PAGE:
On March 11, 2020, the World Health Organization (WHO) declared the COVID-19 outbreak a pandemic. During these strange times, we found ourselves trapped at home and our lives put on hold. Social distancing limited opportunities for physical connection and the feeling of community as a whole. By way of appreciation, people in different countries came up with new and creative ways to show admiration and solidarity, especially toward the most vulnerable groups and the essential workers who took on additional risks, often with minimal resources. Innovative ways of activism emerged in our societies to overcome the limitations of physical distancing.
Organizations, initiatives and individuals from different parts of the world have been advocating in support of essential workers and medical staff who did not have the luxury of waiting out the storm at home. Institutions have been conducting research and looking for ways to provide fair pay for these workers. In the South Caucasus, however, the examples of activism we observed do not fall under these categories. The region is complex, with frozen conflicts fragmenting the political map. Armenia and Azerbaijan are still in conflict over Nagorno-Karabakh/Artsakh, while Georgia’s two breakaway regions, Abkhazia and South Ossetia, have oriented themselves toward Russia. Needless to say, the pandemic only flared the underlying bases for political activism.
Russia provided assistance to Abkhazia and South Ossetia during the pandemic without Georgia’s involvement, which raised tensions in the country. The relations between these two countries reached a new low in 2019, when Sergei Gavrilov, a Russian MP, addressed an assembly of MPs in the Interparliamentary Assembly on Orthodoxy (IAO) in Tbilisi in Russian from the Speaker’s seat. The situation ignited fierce anti-Russian protests in Georgia. In response, Russia temporarily banned Georgian airlines from flying to Russia, as a way to target the Georgian tourism industry, which makes up a sizable portion of the economy.
On June 20, 2020, thousands of protesters once again gathered in the Georgian capital to mark the first anniversary of the anti-Russian protests, despite the pandemic. The participants were encouraged to keep physical distance by putting stickers on the street with the image of Vladimir Putin, on which they were urged to step. Protesters wore masks and organizers distributed hand sanitizer. “Together against the occupation” was the slogan of the protest.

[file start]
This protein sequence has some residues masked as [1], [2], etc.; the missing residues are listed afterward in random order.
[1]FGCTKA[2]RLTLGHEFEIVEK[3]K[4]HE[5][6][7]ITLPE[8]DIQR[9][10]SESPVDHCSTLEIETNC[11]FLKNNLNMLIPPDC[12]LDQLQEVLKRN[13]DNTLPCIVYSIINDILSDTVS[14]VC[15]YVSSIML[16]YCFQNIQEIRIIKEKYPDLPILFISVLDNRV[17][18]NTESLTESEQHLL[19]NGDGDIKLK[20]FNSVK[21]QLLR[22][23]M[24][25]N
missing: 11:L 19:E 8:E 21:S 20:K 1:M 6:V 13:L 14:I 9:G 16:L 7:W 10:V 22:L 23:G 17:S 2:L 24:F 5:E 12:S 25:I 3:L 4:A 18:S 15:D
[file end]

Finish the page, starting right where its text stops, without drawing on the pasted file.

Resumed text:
Georgia was least affected by the pandemic among the three South Caucasian countries. Nevertheless, they did not escape its economic impact, which may become an issue in the upcoming parliamentary elections scheduled for October.
Armenia’s and Azerbaijan’s healthcare systems were hit hard by the pandemic. While Armenia’s Government relied on public support, Azerbaijan leaned on its security structures to impose strict lockdowns. However, the pandemic is not the only crisis these countries faced, as Azerbaijan broke the ceasefire between them on July 12, 2020, resulting in several days of heavy artillery fire and drone attacks across their state border.
While peace demonstrations are common, the fighting actually sparked a massive pro-war demonstration in Baku on July 14, 2020, when it was revealed that a high-ranking officer, Major General Polad Hashimov, was among those killed. Approximately 30,000 Azerbaijanis—a figure with few equals since the country’s independence in 1991—chanted “Death to the Armenian,” “End the Quarantine, Start the War” and “Karabakh or Death.” The pro-war demonstration turned into an anti-government protest when riot police deployed water cannons and tear gas to disperse the predominantly male protesters. Some even broke into the Parliament building. Opposition parties stated that they did not take part in the protest. No face masks, physical distancing or other precautions were observed but the country’s official COVID-19 case figures, which many deem to be unreliable, did not register a resulting spike. In the aftermath, Foreign Minister Elmar Mammadyarov was fired and several diplomatic staff have been arrested, ostensibly on corruption charges. It remains to be seen to what extent the episode will impact President Ilham Aliyev’s grip on power, as it is widely known that his family extracts massive financial benefits from both state-run and privately-owned institutions in the country. However, it was clear that the protesters were not seeking democratic reforms but rather an outright invasion of Armenia.